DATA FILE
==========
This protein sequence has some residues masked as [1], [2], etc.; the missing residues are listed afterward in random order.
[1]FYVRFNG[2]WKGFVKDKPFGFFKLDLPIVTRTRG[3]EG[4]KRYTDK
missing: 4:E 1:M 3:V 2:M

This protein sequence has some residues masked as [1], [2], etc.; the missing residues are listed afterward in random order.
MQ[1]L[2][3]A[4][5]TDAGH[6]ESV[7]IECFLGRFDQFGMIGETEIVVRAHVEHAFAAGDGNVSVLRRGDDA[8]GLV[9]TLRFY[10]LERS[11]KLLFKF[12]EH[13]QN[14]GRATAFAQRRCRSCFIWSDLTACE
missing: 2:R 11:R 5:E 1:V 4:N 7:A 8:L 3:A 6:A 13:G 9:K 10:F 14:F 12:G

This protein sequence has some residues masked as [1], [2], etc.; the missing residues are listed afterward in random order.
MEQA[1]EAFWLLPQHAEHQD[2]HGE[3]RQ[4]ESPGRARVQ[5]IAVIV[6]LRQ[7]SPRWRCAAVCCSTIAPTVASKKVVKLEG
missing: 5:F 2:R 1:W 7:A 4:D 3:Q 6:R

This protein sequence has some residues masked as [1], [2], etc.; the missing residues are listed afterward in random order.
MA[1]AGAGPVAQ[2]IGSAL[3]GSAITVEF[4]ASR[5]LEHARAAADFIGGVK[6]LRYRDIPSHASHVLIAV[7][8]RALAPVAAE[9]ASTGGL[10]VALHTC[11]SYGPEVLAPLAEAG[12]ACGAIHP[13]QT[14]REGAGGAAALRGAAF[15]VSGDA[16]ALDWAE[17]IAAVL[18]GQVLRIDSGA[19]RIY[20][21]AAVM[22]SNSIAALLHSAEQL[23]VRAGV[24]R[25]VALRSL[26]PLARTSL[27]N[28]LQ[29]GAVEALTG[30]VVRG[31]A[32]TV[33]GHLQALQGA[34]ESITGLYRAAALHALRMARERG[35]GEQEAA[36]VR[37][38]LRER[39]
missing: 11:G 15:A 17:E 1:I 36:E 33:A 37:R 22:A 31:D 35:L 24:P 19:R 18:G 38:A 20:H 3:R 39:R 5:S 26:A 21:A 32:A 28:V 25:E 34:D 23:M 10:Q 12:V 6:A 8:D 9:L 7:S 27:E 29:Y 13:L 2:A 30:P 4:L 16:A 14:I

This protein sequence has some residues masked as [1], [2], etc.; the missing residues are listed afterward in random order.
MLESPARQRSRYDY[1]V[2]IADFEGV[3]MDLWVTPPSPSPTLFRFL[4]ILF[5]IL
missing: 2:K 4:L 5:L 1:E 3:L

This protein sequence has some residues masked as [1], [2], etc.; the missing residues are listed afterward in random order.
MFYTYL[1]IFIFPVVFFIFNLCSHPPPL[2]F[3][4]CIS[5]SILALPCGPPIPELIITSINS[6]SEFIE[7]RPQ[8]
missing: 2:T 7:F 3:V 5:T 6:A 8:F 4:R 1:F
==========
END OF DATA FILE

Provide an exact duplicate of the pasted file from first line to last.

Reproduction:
This protein sequence has some residues masked as [1], [2], etc.; the missing residues are listed afterward in random order.
[1]FYVRFNG[2]WKGFVKDKPFGFFKLDLPIVTRTRG[3]EG[4]KRYTDK
missing: 4:E 1:M 3:V 2:M

This protein sequence has some residues masked as [1], [2], etc.; the missing residues are listed afterward in random order.
MQ[1]L[2][3]A[4][5]TDAGH[6]ESV[7]IECFLGRFDQFGMIGETEIVVRAHVEHAFAAGDGNVSVLRRGDDA[8]GLV[9]TLRFY[10]LERS[11]KLLFKF[12]EH[13]QN[14]GRATAFAQRRCRSCFIWSDLTACE
missing: 2:R 11:R 5:E 1:V 4:N 7:A 8:L 3:A 6:A 13:G 9:K 10:F 14:F 12:G

This protein sequence has some residues masked as [1], [2], etc.; the missing residues are listed afterward in random order.
MEQA[1]EAFWLLPQHAEHQD[2]HGE[3]RQ[4]ESPGRARVQ[5]IAVIV[6]LRQ[7]SPRWRCAAVCCSTIAPTVASKKVVKLEG
missing: 5:F 2:R 1:W 7:A 4:D 3:Q 6:R

This protein sequence has some residues masked as [1], [2], etc.; the missing residues are listed afterward in random order.
MA[1]AGAGPVAQ[2]IGSAL[3]GSAITVEF[4]ASR[5]LEHARAAADFIGGVK[6]LRYRDIPSHASHVLIAV[7][8]RALAPVAAE[9]ASTGGL[10]VALHTC[11]SYGPEVLAPLAEAG[12]ACGAIHP[13]QT[14]REGAGGAAALRGAAF[15]VSGDA[16]ALDWAE[17]IAAVL[18]GQVLRIDSGA[19]RIY[20][21]AAVM[22]SNSIAALLHSAEQL[23]VRAGV[24]R[25]VALRSL[26]PLARTSL[27]N[28]LQ[29]GAVEALTG[30]VVRG[31]A[32]TV[33]GHLQALQGA[34]ESITGLYRAAALHALRMARERG[35]GEQEAA[36]VR[37][38]LRER[39]
missing: 11:G 15:A 17:E 1:I 36:E 33:A 37:R 22:A 31:D 35:L 24:P 19:R 18:G 38:A 20:H 3:R 39:R 5:S 26:A 21:A 32:A 28:V 25:E 34:D 23:M 10:Q 12:V 6:A 8:D 9:L 7:S 27:E 29:Y 13:L 2:A 30:P 4:L 16:A 14:I

This protein sequence has some residues masked as [1], [2], etc.; the missing residues are listed afterward in random order.
MLESPARQRSRYDY[1]V[2]IADFEGV[3]MDLWVTPPSPSPTLFRFL[4]ILF[5]IL
missing: 2:K 4:L 5:L 1:E 3:L

This protein sequence has some residues masked as [1], [2], etc.; the missing residues are listed afterward in random order.
MFYTYL[1]IFIFPVVFFIFNLCSHPPPL[2]F[3][4]CIS[5]SILALPCGPPIPELIITSINS[6]SEFIE[7]RPQ[8]
missing: 2:T 7:F 3:V 5:T 6:A 8:F 4:R 1:F